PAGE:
Publishing Partner: Cambridge University Press CUP Extra Wiley-Blackwell Publisher Login
amazon logo
More Info


New from Oxford University Press!

ad

Words in Time and Place: Exploring Language Through the Historical Thesaurus of the Oxford English Dictionary

By David Crystal

Offers a unique view of the English language and its development, and includes witty commentary and anecdotes along the way.


New from Cambridge University Press!

ad

Thesaurus of English Words and Phrases

By Peter Mark Roget

This book "supplies a vocabulary of English words and idiomatic phrases 'arranged … according to the ideas which they express'. The thesaurus, continually expanded and updated, has always remained in print, but this reissued first edition shows the impressive breadth of Roget's own knowledge and interests."


New from Brill!

ad

The Brill Dictionary of Ancient Greek

By Franco Montanari

Coming soon: The Brill Dictionary of Ancient Greek by Franco Montanari is the most comprehensive dictionary for Ancient Greek to English for the 21st Century. Order your copy now!


Academic Paper


Title: Is Standard Dutch with a regional accent standard or not? Evidence from native speakers' attitudes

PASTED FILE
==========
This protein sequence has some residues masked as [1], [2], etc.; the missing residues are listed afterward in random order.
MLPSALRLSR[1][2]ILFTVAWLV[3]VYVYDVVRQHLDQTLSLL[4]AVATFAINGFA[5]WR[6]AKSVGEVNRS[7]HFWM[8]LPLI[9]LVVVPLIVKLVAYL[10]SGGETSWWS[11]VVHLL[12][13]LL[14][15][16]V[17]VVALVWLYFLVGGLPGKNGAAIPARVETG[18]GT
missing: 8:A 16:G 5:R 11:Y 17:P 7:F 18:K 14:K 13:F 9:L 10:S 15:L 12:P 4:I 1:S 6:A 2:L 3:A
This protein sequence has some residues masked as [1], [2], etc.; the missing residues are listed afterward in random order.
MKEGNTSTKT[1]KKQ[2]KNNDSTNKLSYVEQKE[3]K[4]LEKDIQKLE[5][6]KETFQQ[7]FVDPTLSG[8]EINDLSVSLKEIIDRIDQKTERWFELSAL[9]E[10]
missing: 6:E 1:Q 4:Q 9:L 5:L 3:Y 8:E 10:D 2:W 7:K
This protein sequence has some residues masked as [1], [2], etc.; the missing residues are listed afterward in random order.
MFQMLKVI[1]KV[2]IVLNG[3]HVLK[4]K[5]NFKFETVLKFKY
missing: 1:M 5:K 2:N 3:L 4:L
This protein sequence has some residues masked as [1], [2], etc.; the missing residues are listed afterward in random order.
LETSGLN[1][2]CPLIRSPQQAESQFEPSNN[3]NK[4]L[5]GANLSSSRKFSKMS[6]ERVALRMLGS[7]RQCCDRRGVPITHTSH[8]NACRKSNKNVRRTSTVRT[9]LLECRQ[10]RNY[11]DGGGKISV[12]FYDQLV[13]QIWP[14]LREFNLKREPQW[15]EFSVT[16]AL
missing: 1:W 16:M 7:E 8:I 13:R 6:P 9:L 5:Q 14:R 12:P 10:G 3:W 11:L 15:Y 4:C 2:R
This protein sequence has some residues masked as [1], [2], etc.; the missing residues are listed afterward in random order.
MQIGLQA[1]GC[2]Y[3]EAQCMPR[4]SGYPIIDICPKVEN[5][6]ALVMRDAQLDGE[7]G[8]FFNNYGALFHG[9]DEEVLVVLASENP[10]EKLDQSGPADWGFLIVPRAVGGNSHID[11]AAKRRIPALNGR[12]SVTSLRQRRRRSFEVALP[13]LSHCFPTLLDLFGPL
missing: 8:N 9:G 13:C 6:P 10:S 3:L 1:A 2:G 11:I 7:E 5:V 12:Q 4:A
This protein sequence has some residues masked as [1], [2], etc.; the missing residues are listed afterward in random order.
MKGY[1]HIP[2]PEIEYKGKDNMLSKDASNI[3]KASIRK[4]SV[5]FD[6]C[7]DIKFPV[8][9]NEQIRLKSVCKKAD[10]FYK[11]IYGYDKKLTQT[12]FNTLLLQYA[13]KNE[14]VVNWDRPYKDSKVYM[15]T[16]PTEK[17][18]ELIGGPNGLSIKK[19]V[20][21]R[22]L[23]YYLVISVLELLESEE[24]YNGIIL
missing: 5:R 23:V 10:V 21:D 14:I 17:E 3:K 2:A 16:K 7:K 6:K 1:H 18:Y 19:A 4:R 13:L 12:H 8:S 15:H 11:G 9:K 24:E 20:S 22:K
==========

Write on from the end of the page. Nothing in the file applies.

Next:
Author: Stefan Grondelaers
Institution: Radboud Universiteit Nijmegen
Author: Roeland van Hout
Institution: Radboud Universiteit Nijmegen
Linguistic Field: Sociolinguistics
Subject Language: Dutch
Abstract: This paper reports a speaker evaluation experiment that investigated the competition between three regional accents of Standard Dutch and references to the speaker's profession as determinants of attitude formation. A stratified sample of listener-judges rated speech stimuli that were presented in two guises, a neutral guise and a teacher guise (the latter containing multiple references that revealed the speaker to be a high school teacher of Dutch). The experimental findings corroborate our earlier claim that regional flavoring is embedded in lay conceptualizations of Standard Dutch. Although teachers of Dutch may be the last “gatekeepers” of the standard in the Low Countries, they are not automatically downgraded when they have a regional accent: What matters is, clearly, which accent they have. Analysis of the ratings further suggests a hierarchical relation between accent and occupation as perception triggers: Even though regional accent clearly is the stronger attitude determinant, it does not suppress occupational information but interacts with it to generate richer social meaning.

CUP at LINGUIST

This article appears in Language Variation and Change Vol. 22, Issue 2, which you can read on Cambridge's site or on LINGUIST .



Back
Add a new paper
Return to Academic Papers main page
Return to Directory of Linguists main page